Low-return college degrees

Teaching makes Salary.com’s list of  8 College Degrees with the Worst Return on Investment.

A day-care center teacher averages $27,910 per year. If she earned a bachelor’s at a public university — and received no grants or scholarships — she’d get a 43 percent return on investment. The ROI is 13 percent for a pay-your-own-way private college degree.

Of course, K-12 teachers do better.  The median salary of a high school teacher is $54,473, according to Salary.com. That would generate an 85 percent return on investment for a public degree, 25 percent for a private degree.

Other low-return majors are sociology, psychology, communications, fine arts, religious studies, hospitality and nutrition. Generally, the “helping professions” pay badly.

8 degrees that will earn your money back are: math, information technology, human resources, econ, biology, engineering, marketing and English. English? Communications is a loser but English is a winner? (I majored in English and Creative Writing.)

Salary.com says English majors can end up as speech writers ($78,011 median pay) with a 122 percent public ROI. Communications manager ($88,498) earns a 139 percent ROI. Web content managers ($79,674) get to 125 percent. Nobody gets a positive return on investment for private college.

What the Chinese are studying

University enrollment has soared by 30 percent in China in recent years, but graduates are having trouble finding jobs, reports Online Colleges. “It’s estimated that one-third of China’s 5.6 million 2008 graduates were unemployed during their first year after school.”

Information technology tops the list of The 10 Hottest College Majors in China. China produced half a million IT graduates in 2009, but  there are plenty of jobs for well-qualified IT grads.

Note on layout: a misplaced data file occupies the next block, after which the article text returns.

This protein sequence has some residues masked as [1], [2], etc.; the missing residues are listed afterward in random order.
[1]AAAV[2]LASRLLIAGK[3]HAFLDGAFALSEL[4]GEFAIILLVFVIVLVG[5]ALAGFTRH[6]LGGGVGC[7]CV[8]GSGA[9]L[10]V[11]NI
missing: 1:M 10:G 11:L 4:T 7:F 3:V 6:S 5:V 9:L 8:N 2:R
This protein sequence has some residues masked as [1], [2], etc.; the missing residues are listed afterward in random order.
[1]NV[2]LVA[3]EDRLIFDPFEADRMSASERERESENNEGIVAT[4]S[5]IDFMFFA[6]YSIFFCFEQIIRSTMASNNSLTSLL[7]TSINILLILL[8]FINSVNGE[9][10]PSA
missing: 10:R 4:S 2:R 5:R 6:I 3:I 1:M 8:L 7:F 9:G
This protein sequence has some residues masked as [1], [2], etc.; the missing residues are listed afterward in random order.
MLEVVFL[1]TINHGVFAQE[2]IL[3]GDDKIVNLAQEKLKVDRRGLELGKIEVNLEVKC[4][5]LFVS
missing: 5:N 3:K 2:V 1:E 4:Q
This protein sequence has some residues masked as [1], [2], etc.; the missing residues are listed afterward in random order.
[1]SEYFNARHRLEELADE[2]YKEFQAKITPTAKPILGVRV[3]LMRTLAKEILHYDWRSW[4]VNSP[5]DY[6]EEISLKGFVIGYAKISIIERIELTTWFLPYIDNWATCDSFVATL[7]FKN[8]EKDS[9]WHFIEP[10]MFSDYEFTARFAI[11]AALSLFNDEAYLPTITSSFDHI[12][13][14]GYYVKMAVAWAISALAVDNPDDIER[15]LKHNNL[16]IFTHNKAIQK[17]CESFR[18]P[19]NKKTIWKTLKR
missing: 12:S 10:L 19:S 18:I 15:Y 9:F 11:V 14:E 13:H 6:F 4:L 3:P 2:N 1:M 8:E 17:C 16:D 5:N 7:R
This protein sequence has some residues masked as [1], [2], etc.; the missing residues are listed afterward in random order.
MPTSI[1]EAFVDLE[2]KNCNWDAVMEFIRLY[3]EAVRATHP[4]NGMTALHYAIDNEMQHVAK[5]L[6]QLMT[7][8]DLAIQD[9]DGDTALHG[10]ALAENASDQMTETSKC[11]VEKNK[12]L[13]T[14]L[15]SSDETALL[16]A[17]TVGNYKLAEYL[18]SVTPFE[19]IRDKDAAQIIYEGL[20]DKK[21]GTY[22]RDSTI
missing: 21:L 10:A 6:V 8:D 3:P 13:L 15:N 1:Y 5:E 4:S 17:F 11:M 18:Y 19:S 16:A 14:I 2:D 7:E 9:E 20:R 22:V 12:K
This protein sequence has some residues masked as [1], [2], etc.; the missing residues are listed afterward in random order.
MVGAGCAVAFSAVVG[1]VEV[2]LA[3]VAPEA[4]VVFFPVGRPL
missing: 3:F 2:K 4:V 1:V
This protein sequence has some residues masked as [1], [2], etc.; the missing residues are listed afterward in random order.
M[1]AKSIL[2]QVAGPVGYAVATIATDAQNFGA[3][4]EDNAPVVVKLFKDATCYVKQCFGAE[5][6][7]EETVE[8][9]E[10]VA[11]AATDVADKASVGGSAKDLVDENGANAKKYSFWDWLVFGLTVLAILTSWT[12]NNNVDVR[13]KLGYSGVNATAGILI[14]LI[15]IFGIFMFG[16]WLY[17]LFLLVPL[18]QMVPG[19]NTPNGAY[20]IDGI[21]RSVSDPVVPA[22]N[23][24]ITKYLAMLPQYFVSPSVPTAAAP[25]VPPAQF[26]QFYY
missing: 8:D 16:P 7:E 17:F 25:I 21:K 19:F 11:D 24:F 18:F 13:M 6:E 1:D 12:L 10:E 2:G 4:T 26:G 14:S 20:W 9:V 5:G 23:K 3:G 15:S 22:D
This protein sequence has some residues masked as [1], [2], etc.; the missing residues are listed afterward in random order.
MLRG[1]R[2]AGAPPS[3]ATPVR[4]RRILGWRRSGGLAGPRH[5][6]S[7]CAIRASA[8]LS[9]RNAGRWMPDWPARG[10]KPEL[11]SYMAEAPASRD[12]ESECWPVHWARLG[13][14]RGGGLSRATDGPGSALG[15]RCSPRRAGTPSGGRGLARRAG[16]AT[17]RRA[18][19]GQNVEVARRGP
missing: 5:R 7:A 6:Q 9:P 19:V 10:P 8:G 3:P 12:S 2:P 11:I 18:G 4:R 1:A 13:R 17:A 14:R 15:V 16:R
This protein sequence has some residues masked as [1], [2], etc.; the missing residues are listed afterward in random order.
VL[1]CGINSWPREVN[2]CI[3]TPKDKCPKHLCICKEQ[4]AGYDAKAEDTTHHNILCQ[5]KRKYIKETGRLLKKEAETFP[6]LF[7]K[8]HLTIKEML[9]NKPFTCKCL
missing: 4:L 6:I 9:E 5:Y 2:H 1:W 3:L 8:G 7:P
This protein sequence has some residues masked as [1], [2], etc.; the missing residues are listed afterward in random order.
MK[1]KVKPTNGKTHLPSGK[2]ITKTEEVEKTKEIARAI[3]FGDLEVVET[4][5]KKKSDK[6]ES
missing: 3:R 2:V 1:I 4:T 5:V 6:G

In addition to electrical and mechanical engineering, medicine, accounting, architecture and business management, the top 10 include English (not many jobs, but it helps with study in the U.S.), journalism (way too many graduates for the jobs) and law (too many graduates.)

College majors of the top 1%

The undergraduate majors that provide the best chance of reaching the top 1 percent in earnings are pre-med, economics, biochemistry, zoology and biology, according to the Census Bureau’s 2010 American Community Survey. That suggests many high earners are doctors. The high-earning econ majors probably started businesses.

Some 5.9 percent of art history majors end up in the top 1 percent, beating out chemistry and finance. Perhaps art history majors are more likely to start out wealthy.

Qualifying for a good job is a very important reason for going to college, according to 85.9 percent of U.S. freshmen in an annual UCLA survey.  That’s up sharply since the recession began, edging out ”to learn more about things that interest me.”

College’s economic value depends on the degree

College is worth it, but majors linked to occupations offer better job prospects than majors focused on general skills, concludes a new Georgetown report, Hard Times: Not All College Degrees Are Created Equal (pdf).

Another general rule: “People who make technology are better off than people who use technology.”